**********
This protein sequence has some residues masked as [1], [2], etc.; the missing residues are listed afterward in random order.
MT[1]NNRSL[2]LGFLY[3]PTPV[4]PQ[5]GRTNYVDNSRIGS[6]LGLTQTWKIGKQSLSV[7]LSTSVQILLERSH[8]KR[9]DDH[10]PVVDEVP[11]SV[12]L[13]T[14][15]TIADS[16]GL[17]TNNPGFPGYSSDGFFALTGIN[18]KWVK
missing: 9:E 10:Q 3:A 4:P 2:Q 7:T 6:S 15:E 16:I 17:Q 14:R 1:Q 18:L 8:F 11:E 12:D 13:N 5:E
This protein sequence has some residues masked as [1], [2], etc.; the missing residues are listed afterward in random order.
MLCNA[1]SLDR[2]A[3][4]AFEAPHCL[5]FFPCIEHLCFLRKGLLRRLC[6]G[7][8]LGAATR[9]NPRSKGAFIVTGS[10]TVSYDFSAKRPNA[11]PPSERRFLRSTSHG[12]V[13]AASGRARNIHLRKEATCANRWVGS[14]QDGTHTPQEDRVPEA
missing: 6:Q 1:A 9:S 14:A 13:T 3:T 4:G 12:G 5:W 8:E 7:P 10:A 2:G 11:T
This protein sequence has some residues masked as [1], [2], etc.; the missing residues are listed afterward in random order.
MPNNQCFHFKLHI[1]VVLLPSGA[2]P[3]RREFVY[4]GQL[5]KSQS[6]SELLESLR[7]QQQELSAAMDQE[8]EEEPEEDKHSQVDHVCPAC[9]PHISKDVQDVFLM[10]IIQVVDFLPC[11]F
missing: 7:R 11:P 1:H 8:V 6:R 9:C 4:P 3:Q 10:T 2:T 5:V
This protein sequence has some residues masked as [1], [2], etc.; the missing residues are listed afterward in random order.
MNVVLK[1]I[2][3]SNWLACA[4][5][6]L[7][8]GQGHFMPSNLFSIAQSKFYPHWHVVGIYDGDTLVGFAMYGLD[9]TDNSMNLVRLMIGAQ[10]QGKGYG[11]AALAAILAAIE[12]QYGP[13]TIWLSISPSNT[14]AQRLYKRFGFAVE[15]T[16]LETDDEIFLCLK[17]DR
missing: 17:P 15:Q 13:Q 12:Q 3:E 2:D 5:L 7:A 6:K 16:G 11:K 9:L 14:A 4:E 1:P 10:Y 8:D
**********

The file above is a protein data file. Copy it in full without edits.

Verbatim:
This protein sequence has some residues masked as [1], [2], etc.; the missing residues are listed afterward in random order.
MT[1]NNRSL[2]LGFLY[3]PTPV[4]PQ[5]GRTNYVDNSRIGS[6]LGLTQTWKIGKQSLSV[7]LSTSVQILLERSH[8]KR[9]DDH[10]PVVDEVP[11]SV[12]L[13]T[14][15]TIADS[16]GL[17]TNNPGFPGYSSDGFFALTGIN[18]KWVK
missing: 9:E 10:Q 3:A 4:P 2:Q 7:T 6:S 15:E 16:I 17:Q 14:R 1:Q 18:L 8:F 11:E 12:D 13:N 5:E
This protein sequence has some residues masked as [1], [2], etc.; the missing residues are listed afterward in random order.
MLCNA[1]SLDR[2]A[3][4]AFEAPHCL[5]FFPCIEHLCFLRKGLLRRLC[6]G[7][8]LGAATR[9]NPRSKGAFIVTGS[10]TVSYDFSAKRPNA[11]PPSERRFLRSTSHG[12]V[13]AASGRARNIHLRKEATCANRWVGS[14]QDGTHTPQEDRVPEA
missing: 6:Q 1:A 9:S 14:A 13:T 3:T 4:G 12:G 5:W 8:E 7:P 10:A 2:G 11:T
This protein sequence has some residues masked as [1], [2], etc.; the missing residues are listed afterward in random order.
MPNNQCFHFKLHI[1]VVLLPSGA[2]P[3]RREFVY[4]GQL[5]KSQS[6]SELLESLR[7]QQQELSAAMDQE[8]EEEPEEDKHSQVDHVCPAC[9]PHISKDVQDVFLM[10]IIQVVDFLPC[11]F
missing: 7:R 11:P 1:H 8:V 6:R 9:C 4:P 3:Q 10:T 2:T 5:V
This protein sequence has some residues masked as [1], [2], etc.; the missing residues are listed afterward in random order.
MNVVLK[1]I[2][3]SNWLACA[4][5][6]L[7][8]GQGHFMPSNLFSIAQSKFYPHWHVVGIYDGDTLVGFAMYGLD[9]TDNSMNLVRLMIGAQ[10]QGKGYG[11]AALAAILAAIE[12]QYGP[13]TIWLSISPSNT[14]AQRLYKRFGFAVE[15]T[16]LETDDEIFLCLK[17]DR
missing: 17:P 15:Q 13:Q 12:Q 3:E 2:D 5:L 7:A 6:K 16:G 11:K 9:L 14:A 4:E 1:P 10:Y 8:D